With Anthony Joshua set to make his return next week, let’s look back to London 2012 and rank the top 20 pro fighters to come out of those Olympics.
Hello, boxing friends, let’s keep the intro short and sweet because otherwise this is pretty long: this is my personal list of the top 20 fighters who fought at the London 2012 Olympics, based on their pro careers thus far.
Why? Well, Anthony Joshua fights this coming weekend, and Jamel Herring just won a world title this weekend, and it’s about to be a US holiday tomorrow, so things are going to be a little slow for a couple days.
This isn’t a pound-for-pound ranking of these fighters — not strictly, anyway. What I mean to say is it’s not my pound-for-pound list of fighters who have turned pro from London 2012. That would look different than this, where I’m taking into account these fighters’ impact on the pro sport and their achievements (things like world titles and whatnot) more than I would just doing a straight P4P thing, where I don’t much care about belts.
Honorable Mentions: Terrell Gausha, who probably should have gotten a win last night over Austin Trout, and has challenged for a world title, albeit in a clear losing effort … Felix Verdejo, who at one point figured to be high on this list by now … Mark Anthony Barriga, who fought for a strawweight title and lost this past December. There are many, many other 2012 Olympians who have turned pro — some are just in their formative stages yet, and some just weren’t/aren’t very good.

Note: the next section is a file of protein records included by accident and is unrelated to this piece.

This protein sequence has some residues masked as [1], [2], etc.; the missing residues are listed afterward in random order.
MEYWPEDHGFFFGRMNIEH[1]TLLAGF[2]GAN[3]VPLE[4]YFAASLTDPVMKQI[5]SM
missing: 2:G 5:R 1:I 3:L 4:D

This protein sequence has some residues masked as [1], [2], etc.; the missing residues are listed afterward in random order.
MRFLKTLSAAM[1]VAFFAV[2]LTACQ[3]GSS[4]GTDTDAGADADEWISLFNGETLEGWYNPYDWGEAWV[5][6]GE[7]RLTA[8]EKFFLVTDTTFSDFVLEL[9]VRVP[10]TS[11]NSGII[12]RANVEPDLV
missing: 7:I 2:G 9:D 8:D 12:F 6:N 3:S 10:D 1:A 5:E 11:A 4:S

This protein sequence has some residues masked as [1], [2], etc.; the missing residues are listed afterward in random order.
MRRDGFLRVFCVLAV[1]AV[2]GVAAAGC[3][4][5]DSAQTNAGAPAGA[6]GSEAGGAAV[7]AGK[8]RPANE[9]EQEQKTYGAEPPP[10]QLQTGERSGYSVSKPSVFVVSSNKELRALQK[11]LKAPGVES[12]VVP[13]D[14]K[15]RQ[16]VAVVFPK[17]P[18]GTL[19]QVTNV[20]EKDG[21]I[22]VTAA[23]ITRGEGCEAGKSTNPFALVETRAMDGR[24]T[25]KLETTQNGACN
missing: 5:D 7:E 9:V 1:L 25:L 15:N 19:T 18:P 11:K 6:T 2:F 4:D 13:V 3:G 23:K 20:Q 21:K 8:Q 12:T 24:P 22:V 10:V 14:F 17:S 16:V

20) Michael Conlan
Better known for his robbery loss to Vladimir Nikitin at Rio 2016 as a bantamweight, it’s almost forgotten now that Conlan won flyweight bronze in London. Conlan turned pro on St. Patrick’s Day 2017 in New York, where he’s become a consistent attraction because Bob Arum knows how much American Irish in the northeast love an Irish fighter. He’s fought on St. Patrick’s Day in New York in 2018 and 2019. Personally, I think there’s a bit of worry to be had about how carefully Conlan (11-0, 6 KO) has been matched as a professional, as though Top Rank are aware of limitations that can and eventually will have to impact his marketability. But in the ring, he’s done the jobs in front of him thus far. At 27, he’s getting near the point where more people are going to question when he’ll step on the gas. Next up, though, is an August date in Belfast against Nikitin, a lower-tier pro prospect considering he “won” a bronze medal in Rio. That’s obviously a fight you can sell, but by the end of 2019 or early in 2020 at the very least, Conlan’s competition needs to be stepped up. That said, if he’s as good as Top Rank are selling, he’ll be higher on this list in due time.